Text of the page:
December 2020 has 40% more releases scheduled as were released the same month in 2019 (14 vs 10) – and that is without a single title willing to go in the first week of December against the second week of the Bond film. Last year big franchise hitters STAR WARS: THE RISE OF SKYWALKER and JUMANJI: THE NEXT LEVEL kept competitors low. Titles moving in this year include Disney’s FREE GUY and Paramount’s TOP GUN: MAVERICK (which displaced THE TOMORROW WAR). However, this does include titles due to open in December but which will not expand wide until January, such as RESPECT and THE LAST DUEL.

The second graph (below) looks ahead to 2021 and specifically Q1. The full year has more titles dated than we’re expecting to see in 2020 but there is still a lot of space to be found beyond Q1, which already has as many new release titles set as seen in Q1 2019. February currently sees fewer titles than 2020. This is likely due to the presence of ETERNALS in a mid-month slot equivalent to BLACK PANTHER in 2018. March is already seeing more titles scheduled than in 2019 with GHOSTBUSTERS: AFTERLIFE, RAYA AND THE LAST DRAGON, and MORBIUS all moving in during the past few weeks. Q2 has 40% less titles currently dated than the same period of 2019.

Among those still unset, Tom Hanks war drama GREYHOUND and musical IN THE HEIGHTS seem certain to look for awards-qualifying positions. There may be more that abandon theatrical plans, following titles like THE LOVEBIRDS, which sold to Netflix, and ARTEMIS FOWL, which will debut on Disney+.

A big challenge will be for horror titles. James Wan’s MALIGNANT, SAW spin-off SPIRAL, the Guillermo Del Toro-produced ANTLERS, and Janelle Monae-starrer ANTEBELLUM are among those still seeking new positions. September and October have three massive horror franchise titles set with A QUIET PLACE PART II, THE CONJURING: THE DEVIL MADE ME DO IT and HALLOWEEN KILLS. Add between these the remake of CANDYMAN and horror-edged comic-book title VENOM 2 and it would be a brave distributor that slotted another horror into that window.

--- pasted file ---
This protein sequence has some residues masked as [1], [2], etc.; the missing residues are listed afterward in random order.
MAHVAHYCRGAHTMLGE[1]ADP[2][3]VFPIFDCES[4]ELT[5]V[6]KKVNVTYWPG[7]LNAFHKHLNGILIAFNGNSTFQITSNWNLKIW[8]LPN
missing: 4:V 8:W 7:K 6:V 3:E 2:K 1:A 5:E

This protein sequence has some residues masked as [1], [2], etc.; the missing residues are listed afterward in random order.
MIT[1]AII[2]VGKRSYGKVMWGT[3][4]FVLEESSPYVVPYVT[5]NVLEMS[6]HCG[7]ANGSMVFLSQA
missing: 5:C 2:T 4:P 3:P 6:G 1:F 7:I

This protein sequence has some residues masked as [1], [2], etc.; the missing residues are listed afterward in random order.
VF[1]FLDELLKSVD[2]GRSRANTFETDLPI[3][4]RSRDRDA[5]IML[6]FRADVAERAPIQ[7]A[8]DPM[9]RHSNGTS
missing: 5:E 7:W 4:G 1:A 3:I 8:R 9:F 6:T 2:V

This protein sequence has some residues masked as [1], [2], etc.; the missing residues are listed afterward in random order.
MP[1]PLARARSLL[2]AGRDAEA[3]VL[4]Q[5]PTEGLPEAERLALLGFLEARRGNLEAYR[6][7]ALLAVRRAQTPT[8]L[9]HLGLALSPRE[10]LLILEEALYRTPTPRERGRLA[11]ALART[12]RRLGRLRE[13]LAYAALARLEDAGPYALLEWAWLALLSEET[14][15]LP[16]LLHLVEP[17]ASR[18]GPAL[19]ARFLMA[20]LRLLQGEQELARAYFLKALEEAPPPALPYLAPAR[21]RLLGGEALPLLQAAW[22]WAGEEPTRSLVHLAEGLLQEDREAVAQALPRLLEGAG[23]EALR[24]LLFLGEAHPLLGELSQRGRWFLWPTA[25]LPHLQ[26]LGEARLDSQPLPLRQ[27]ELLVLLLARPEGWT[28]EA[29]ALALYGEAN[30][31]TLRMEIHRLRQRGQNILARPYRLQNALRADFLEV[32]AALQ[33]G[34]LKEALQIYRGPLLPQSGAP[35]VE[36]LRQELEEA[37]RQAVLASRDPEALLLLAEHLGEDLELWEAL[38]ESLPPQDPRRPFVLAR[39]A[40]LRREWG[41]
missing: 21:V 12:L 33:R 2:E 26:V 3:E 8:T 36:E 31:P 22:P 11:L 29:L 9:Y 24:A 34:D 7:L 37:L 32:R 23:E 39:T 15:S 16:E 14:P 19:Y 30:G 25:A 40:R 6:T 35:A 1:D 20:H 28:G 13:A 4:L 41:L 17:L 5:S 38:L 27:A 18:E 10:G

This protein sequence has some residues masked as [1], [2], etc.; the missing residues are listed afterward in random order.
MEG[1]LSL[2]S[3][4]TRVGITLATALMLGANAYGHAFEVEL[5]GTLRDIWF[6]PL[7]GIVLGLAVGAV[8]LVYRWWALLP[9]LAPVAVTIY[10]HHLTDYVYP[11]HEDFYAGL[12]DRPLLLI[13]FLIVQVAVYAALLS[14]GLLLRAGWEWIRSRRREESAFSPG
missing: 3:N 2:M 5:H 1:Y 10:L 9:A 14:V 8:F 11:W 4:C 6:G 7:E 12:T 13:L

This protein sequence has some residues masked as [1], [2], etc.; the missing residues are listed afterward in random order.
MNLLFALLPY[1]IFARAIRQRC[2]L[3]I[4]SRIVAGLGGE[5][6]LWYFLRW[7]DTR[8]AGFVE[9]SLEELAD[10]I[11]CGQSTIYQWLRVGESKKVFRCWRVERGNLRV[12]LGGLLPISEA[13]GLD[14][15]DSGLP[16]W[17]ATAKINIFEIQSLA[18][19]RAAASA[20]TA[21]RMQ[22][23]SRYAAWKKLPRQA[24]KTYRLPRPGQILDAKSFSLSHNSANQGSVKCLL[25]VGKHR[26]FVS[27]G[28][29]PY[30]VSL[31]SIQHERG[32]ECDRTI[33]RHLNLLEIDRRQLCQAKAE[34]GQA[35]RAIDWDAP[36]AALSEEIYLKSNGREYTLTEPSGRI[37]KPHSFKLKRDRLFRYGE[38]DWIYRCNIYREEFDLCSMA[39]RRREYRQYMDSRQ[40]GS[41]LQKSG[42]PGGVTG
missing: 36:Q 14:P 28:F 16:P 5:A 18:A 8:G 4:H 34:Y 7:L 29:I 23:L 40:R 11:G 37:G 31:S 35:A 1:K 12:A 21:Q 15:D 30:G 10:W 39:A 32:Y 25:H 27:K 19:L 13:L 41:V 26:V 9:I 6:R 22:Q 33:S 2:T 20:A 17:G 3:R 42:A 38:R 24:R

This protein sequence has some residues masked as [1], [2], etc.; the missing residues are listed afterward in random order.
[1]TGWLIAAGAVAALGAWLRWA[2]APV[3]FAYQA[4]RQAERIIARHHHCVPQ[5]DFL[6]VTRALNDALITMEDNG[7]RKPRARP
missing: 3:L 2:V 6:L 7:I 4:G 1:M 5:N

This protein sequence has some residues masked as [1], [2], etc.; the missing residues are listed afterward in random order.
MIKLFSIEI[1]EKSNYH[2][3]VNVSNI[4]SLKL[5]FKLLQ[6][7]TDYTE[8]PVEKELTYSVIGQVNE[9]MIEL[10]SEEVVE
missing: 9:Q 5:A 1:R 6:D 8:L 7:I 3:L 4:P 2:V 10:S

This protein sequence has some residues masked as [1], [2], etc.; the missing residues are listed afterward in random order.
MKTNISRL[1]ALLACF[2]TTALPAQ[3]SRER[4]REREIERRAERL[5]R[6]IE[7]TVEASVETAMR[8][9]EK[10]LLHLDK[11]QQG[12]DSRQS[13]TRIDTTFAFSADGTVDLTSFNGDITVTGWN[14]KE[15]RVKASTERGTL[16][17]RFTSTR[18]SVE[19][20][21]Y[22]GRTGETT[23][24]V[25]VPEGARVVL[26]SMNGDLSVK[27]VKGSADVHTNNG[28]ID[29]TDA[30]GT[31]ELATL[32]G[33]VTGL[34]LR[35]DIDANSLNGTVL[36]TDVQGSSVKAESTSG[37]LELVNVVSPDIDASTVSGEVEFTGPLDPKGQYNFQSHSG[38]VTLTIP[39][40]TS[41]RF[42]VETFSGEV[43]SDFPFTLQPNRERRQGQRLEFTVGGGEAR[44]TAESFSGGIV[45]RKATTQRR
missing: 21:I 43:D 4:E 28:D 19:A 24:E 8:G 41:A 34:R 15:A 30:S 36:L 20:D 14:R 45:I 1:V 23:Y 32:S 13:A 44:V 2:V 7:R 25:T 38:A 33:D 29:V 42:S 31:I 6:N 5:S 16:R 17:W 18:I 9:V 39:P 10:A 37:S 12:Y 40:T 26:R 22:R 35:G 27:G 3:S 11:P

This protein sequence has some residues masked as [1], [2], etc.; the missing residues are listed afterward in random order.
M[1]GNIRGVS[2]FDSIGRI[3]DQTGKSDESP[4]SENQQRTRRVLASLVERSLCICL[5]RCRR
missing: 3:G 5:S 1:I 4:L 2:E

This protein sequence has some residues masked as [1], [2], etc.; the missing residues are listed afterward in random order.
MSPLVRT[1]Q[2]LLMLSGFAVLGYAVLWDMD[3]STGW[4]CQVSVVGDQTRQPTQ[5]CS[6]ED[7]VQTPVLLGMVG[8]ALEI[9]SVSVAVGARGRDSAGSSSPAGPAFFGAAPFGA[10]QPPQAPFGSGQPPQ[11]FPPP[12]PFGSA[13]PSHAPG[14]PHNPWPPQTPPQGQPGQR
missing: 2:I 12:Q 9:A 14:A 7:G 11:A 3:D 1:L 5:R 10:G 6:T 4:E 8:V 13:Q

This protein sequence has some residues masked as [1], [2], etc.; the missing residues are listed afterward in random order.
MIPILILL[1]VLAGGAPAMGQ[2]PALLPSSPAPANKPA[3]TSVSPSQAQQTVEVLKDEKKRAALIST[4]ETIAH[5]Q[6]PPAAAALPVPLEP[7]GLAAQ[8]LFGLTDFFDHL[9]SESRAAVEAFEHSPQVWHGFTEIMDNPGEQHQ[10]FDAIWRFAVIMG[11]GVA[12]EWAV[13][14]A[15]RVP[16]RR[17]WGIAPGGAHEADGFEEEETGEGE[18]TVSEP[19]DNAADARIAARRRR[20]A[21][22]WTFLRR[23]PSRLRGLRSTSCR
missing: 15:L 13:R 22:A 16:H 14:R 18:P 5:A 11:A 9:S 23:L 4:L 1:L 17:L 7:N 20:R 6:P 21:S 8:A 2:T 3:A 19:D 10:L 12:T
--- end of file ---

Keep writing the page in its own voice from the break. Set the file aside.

December has proven a weak spot for the genre, even seasonally-edged like last year’s BLACK CHRISTMAS ($10.4m lifetime). The previous horror to try a December release had been 2016’s INCARNATE ($4.8m). November also proved no boon for last year’s DOCTOR SLEEP ($31.6m), 2018’s OVERLORD ($21.7m) and THE POSSESSION OF HANNAH GRACE ($14.8m), 2016’s SHUT IN ($6.9m), or 2015’s VICTOR FRANKENSTEIN ($5.8m). Given that 2018’s HALLOWEEN did 87% of its box office in its first two weeks, one option might be to go on Halloween weekend, two weeks after HALLOWEEN KILLS, to claim one dominant week before BLACK WIDOW enters the frame.

There will inevitably be further moves, both in and out of this year, but the biggest fear is yet another unknown: with so much riding on Q4 and Q1 what will audiences and the industry do if there is a resurgence of the virus before any vaccine is developed?

This article was original published in Screendollars’ newsletter #113 (April 20, 2020). Please note: in the original article the title count for December 2019 was incorrectly shown as 7 rather than 10. This has been corrected in the above.